My Son Has Used Several Types of Orthotic Braces Due to Pompe Disease

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by Keara Engle |

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One of the symptoms of Pompe disease is muscle weakness. Due to this, many children who have been diagnosed with infantile-onset Pompe disease will be required to wear some type of orthotic braces that are specially designed by an orthotist.

When my son, Cayden, was about 15 months old, he got his first pair of braces. He started out with a style called dynamic ankle-foot orthosis, or DAFOs, which are designed to do exactly what the name suggests: support the ankle and the foot of the person using them.

Cayden wears his DAFOs at 15 months. (Photo by Keara Engle)

These braces are made out of thin and flexible plastic, with cushioning inside for comfort. They help to provide a stretch to the ankle while maintaining an ideal level of support for the patient.

Another style of braces Cayden has used is called knee, ankle, foot orthosis, or KAFOs. This style is similar to DAFOs, but different in that they extend farther up to cover the entire leg. They provide an extra level of support because they also help to support a person’s knees.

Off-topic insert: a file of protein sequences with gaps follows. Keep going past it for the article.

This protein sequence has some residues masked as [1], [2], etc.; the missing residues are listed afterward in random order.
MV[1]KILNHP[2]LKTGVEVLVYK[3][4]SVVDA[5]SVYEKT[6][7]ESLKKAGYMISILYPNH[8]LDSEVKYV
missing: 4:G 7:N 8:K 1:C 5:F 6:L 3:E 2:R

At age 3, Cayden wears his KAFOs for the first time. (Photo by Keara Engle)

KAFOs have a unique feature that allows the knee to be locked in place if desired, essentially immobilizing it temporarily. This is useful for someone who can’t stand on their own and needs help bearing weight through their legs.

Cayden has worn one more type of brace, the Ponseti ankle-foot orthosis, or simply AFOs. These were given to Cayden after bilateral hip flexor release surgery at the age of 2. This style consists of boots that go on the child’s feet, as well as a bar that connects the boots and feet together.

Cayden wears his Ponseti AFOs after surgery at age 2. (Photo by Keara Engle)

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Ponseti AFO braces are typically used in children born with clubfeet. However, they were used for a different reason in our situation. After surgery, Cayden’s surgeon wanted him to sleep with these braces on to keep his legs straight and stretched as he healed. He still sleeps with them at night to make sure his hips don’t become tight and he doesn’t develop contractures again.

While all of Cayden’s braces serve a different purpose, each of them is important. They’ve become fairly normal to us and are a lot easier to put on now than when he first got them.

Usually, most children don’t enjoy wearing braces, but it’s just one of those things that you have to help them get used to. If your child’s doctor or therapist recommends any type of orthotic braces, they’re doing it for a good reason. The quicker you can handle the issue and get the braces, the better.

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